This week our intrepid Benoît Charette is taking part in the big media launch of the 2019 Chevrolet Blazer. Yes, the Blazer, a nameplate that GM has decided to dust off after shelving the last model to carry it at the end of 2005 (2009 if you count the TrailBlazer model). As we get ready to discover the new version of the SUV, we decided to take a look back and walk through the short but twisty and turny history of the Blazer.
We should specify that the history we’re looking at here is not that of the model, but of the actual nameplate. Between 1969 and 2005, the nameplate got stuck on several quite different vehicles. Here are some of them, in pictures and words.
1 – 1969 Chevrolet K5 Blazer
The Blazer was born in 1969, a member in good standing of the Chevrolet family. It flowed directly from the debut, three years earlier, of the Ford Bronco. The new Chevy gained a lot of attention with its 4x4 setup, newly fashionable at the time. The standard engine it came with was a 250-cc 6-cylinder generating 155 hp. Fortunately the generous list of options included a V8 engine, a 4-speed manual gearbox, power steering and power brakes.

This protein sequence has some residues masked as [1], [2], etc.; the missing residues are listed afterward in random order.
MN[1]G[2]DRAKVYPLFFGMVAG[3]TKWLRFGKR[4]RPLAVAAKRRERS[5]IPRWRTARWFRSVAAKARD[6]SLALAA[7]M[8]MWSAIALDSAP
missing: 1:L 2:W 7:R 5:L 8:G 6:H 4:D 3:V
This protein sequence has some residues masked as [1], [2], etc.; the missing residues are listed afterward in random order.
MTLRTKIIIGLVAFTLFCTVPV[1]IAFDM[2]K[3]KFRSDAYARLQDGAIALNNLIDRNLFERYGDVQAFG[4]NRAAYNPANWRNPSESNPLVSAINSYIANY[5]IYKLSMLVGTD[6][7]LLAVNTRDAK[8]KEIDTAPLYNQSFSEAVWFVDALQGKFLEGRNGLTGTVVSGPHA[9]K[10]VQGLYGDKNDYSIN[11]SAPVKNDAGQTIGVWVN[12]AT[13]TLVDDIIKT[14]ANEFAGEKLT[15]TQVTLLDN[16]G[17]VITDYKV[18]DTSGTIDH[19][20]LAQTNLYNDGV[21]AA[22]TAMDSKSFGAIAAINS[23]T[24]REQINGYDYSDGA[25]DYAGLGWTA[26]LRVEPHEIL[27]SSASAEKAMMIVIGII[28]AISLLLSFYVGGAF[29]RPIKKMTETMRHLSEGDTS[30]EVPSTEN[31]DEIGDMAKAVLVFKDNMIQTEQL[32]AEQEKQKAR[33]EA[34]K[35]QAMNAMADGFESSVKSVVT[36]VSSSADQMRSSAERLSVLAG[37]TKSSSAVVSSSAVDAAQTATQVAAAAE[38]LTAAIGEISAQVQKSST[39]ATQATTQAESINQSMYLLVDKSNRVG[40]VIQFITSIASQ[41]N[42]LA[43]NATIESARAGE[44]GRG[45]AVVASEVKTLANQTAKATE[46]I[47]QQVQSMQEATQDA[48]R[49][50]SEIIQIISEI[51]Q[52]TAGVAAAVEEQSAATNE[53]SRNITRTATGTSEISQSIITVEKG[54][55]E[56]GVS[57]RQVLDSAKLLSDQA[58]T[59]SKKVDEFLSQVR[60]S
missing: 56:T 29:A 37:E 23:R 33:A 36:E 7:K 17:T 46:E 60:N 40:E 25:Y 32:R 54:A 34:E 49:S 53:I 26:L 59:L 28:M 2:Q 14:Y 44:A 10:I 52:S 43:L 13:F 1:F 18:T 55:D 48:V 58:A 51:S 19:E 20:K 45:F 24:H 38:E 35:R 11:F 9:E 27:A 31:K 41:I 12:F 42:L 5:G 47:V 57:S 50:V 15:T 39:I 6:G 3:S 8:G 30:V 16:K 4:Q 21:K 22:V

The big unique feature of this model was of course the removable fibreglass roof. In 1969, the base model retailed for $2,852 USD. In case you were wondering, Chevrolet sold 4,935 units of it.